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Cultivated Meat: The Future or a Foodtech Fantasy?

by Victor Adeyemi

In recent years, the food tech sector has seen a surge of innovation, with companies like Meatable, Aleph Farms leading the charge. At the same time, the global cultivated meat market is projected to grow from $1.2 billion in 2020 to $10.9 billion by 2025.

However, with these groundbreaking advancements, the intrigue around the future of cultivated meat continues to grow. Is this sustainable or just a fuzz? Let’s find out!  

What is the Technology of Cultivated Meat? 

Cultivated meat, also known as lab-grown or in vitro meat, is a novel way of producing meat without the need to raise and slaughter animals. This technology comes in two forms: plant-based and cultured animal cells grown in a lab. 

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The process of creating cultivated meat starts by extracting a small number of cells called myosatellite cells. The process include the following: 

Stage 1: Cell Extraction

  • Cells are taken from the muscle of an animal, like a cow, through a small biopsy.
  • These cells, known as myosatellite cells, are muscle stem cells responsible for tissue regeneration.

Stage 2: Cell Nourishment

  • Cells are placed in a nutrient-rich solution containing amino acids, glucose, vitamins, and growth factors.
  • This solution mimics the natural environment that promotes cell growth and multiplication.

Stage 3: Cell Proliferation

  • Cells multiply and grow in a controlled environment, similar to how they would inside an animal’s body.
  • The cells proliferate until trillions are obtained from a small sample. This growth takes place in a bioreactor. 

Stage 4: Cell Differentiation

  • Changes in the nutrient solution and environmental conditions prompt the immature cells to differentiate into various types of tissues found in meat, such as skeletal muscle, fat, and connective tissues.

Stage 5: Harvesting and Processing

  • The differentiated cells are harvested, prepared, and packaged into final products.
  • This entire process typically takes between 2 to 8 weeks, depending on the type of meat being cultivated.

Why Switch to Cultivated Meat? 

The shift towards cultivated meat is driven by the recognition that traditional animal agriculture may not meet the increasing global demand for meat sustainably. The United Nations Food and Agriculture Organisation (FAO) highlights that by 2050, the world’s meat demand is projected to surge by 70%, surpassing the capacity of our planet’s resources.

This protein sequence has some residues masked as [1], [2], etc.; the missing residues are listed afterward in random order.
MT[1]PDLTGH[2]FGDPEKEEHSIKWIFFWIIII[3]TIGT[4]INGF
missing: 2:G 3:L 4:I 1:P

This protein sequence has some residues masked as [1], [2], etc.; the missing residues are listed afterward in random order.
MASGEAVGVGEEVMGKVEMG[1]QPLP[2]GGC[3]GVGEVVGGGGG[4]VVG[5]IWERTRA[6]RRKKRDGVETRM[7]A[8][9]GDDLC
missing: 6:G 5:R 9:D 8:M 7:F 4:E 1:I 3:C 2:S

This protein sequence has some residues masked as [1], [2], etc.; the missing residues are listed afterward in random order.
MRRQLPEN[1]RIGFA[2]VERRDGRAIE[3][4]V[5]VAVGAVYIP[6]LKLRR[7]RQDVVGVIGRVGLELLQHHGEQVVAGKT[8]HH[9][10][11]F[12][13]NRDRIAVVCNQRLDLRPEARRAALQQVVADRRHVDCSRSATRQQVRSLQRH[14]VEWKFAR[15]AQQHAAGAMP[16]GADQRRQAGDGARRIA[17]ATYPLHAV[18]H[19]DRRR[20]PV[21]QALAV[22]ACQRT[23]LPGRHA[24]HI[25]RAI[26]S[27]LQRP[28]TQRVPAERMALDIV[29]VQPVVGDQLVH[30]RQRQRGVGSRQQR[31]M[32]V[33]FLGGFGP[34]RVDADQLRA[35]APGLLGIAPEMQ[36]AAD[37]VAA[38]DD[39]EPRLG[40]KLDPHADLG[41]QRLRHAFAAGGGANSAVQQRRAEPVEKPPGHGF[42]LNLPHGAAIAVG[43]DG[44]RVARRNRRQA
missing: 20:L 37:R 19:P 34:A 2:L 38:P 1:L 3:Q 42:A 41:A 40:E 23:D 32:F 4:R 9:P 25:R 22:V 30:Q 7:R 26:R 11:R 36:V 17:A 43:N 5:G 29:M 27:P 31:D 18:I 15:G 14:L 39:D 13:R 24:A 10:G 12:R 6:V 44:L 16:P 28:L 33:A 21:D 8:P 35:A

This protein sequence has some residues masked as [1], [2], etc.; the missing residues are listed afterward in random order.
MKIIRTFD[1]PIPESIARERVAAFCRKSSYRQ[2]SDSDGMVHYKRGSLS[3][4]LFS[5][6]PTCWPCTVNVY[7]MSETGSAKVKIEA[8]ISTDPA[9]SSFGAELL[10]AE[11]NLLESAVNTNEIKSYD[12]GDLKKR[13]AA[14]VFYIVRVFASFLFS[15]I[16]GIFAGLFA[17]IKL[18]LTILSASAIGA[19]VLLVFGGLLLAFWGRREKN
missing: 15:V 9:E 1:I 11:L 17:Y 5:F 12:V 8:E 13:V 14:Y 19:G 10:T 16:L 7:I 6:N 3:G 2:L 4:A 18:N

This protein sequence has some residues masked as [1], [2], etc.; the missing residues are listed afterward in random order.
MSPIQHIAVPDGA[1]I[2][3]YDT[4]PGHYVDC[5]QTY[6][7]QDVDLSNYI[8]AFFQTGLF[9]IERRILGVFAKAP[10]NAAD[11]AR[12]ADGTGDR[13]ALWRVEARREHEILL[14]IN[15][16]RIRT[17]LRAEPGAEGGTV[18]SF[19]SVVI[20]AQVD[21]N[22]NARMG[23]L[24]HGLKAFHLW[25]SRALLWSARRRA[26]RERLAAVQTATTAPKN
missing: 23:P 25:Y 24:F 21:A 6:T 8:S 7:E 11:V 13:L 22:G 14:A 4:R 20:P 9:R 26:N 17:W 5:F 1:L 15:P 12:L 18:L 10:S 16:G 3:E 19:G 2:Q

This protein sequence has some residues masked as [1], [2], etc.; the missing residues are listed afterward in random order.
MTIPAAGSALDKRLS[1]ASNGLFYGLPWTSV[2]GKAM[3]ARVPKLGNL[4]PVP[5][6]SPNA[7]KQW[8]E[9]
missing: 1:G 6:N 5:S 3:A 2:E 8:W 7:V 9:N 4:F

Moreover, the approach to meat production in controlled environments offers a promising solution to challenges like sustainability and food security.

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Trevor Amen, a former animal protein economist, views the shift towards alternative proteins like plant-based, insect-derived, and cultured meats as part of the ongoing evolution in food manufacturing technology. 

In addition, He anticipates these alternative protein sources to become prominent food trends in the near future. However, this transition is not expected to significantly impact the demand for livestock and poultry protein in the U.S. and the world.  

When Will Cultivated Meat Make It to Market?  

Cultivated meat is making significant strides towards commercialisation. In the United States, companies like UPSIDE Foods and Eat Just have received USDA approval to produce and sell chicken grown from animal cells in bioreactors.

Notably, In December 2020, the Singapore Food Agency approved the world’s first cultivated chicken product for sale by Meatable. This product is now available in various restaurants, public food stalls, and butcheries.

In recent developments, UPSIDE Foods concluded the initial pre-market consultation with the United States Food and Drug Administration (FDA) for its cultivated chicken product in November 2022. 

Additionally, a significant milestone was achieved in January 2024 with Aleph Farms’ cultivated beef receiving regulatory approval in Israel.

Is Cultivated Meat the Future? 

The future of cultivated meat is not just a distant dream; it’s a tangible reality shaping the food industry. However, it isn’t here to replace traditional meat production but to complement it. 

While there will undoubtedly be hurdles to overcome, the potential for cultivated meat to thrive is evident. The future of food is evolving, and cultivated meat represents a crucial step towards a more sustainable food industry. 

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